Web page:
Thursday, November 6, 2008
Wednesday, November 5, 2008
Richard Wagamese is a native Indian living in
The book is divided into 4 parts to demarcate the four stages in his life. Each part consists of many chapters is an incident – a snippet – written in short story format. These stories were originally published in the newspaper columns he wrote as “One Native Life”. And somehow, the chapters flow together, the parts flow together and we have the well written story of one man’s life.
Here is the description of his book in his own words (from his blog):
I loved the Wagamese’s style of writing and I loved the content of his book even more! As Wagamese looks back on his life, what is amazing is not how much he has learnt/ done. What is amazing is the way he has learnt it and his teachers. Wagamese shows us the importance of simple living and the importance of bonding with nature. There is so much to learn from everything around us – even animals (“animal-people”, as the Ojibway referred to them). We drift from day to day without really observing things and people around us. Wagamese’s book showed me the importance of relishing every living moment. There’s a message from every “seemingly-mundane” incident - so much to observe and so much to learn.
I know for a fact that I am not doing justice to this review. I totally enjoyed the book and I wish you would pick it up sometime and enjoy it as much as I did as well. I had never heard of Wagamese until I found this book in my mail box and now I suddenly want to read every book of his ( I think, he’s written 4 novels and a memoir in addition to “One Native Life”).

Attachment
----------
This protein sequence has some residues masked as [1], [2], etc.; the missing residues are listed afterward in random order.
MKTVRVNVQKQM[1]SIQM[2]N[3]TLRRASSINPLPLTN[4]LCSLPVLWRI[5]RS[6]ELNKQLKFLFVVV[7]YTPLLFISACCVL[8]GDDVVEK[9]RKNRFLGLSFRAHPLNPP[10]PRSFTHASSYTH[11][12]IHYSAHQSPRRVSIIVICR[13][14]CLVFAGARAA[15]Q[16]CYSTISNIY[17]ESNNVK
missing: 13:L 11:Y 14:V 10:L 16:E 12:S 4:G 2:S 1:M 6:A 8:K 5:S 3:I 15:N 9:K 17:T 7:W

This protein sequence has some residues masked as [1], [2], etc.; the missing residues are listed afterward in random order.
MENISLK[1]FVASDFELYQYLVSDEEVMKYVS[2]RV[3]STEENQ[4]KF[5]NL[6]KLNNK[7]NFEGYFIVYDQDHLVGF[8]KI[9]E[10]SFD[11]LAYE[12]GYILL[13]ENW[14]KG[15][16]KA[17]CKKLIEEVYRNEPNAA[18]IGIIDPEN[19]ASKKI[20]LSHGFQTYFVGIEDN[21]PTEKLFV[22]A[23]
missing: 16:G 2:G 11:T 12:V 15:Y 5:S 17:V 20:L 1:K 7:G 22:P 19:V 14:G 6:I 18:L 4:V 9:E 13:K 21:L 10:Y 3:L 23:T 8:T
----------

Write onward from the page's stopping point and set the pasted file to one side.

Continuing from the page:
To know more about Wagamese, you can visit his website – www.richardwagamese.com
I found a link to my favorite chapter in the whole book – one about making bannock. Something about this chapter totally appealed to me. I think it was the sense of belonging that he got when he baked bannock for the first time after getting the recipe from his mom. The sense that he was actually someone in this world – someone who belonged to a community, had something more than just a body and a name. Here is a link to this article. I am sure that’ll give a taste of the book:
Do read the book and tell me that you loved it too!:)
Tuesday, November 4, 2008
The book says that it is about growing Iranian in
With an influx of immigrants into
She gets an opportunity to go to
The book is all about coming to terms with her identity.
In concept, it is a great book. I was really interested in finding out everything about her life in the
But after having said that, I really think that if you are interested in the concept of this book you should read it. There is a lot to learn about life in contemporary
If you have already read this book, I would love to hear your comments.
Thursday, October 30, 2008
The Hiding Place is a memoir of Corrie ten Boom. For the first 50 years of her life, Corrie had a very normal life. She was a spinster and lived with her aged father and another spinster sister (Betsie) in a fascinatingly rundown house in Haarlem in Holland called the Beje. I absolutely loved the quirky house. I could never do adequate justice to the description. Alongside is a recent picture of the Beje (Which is now a museum). It is hard to imagine that a house so small had so much happening inside it!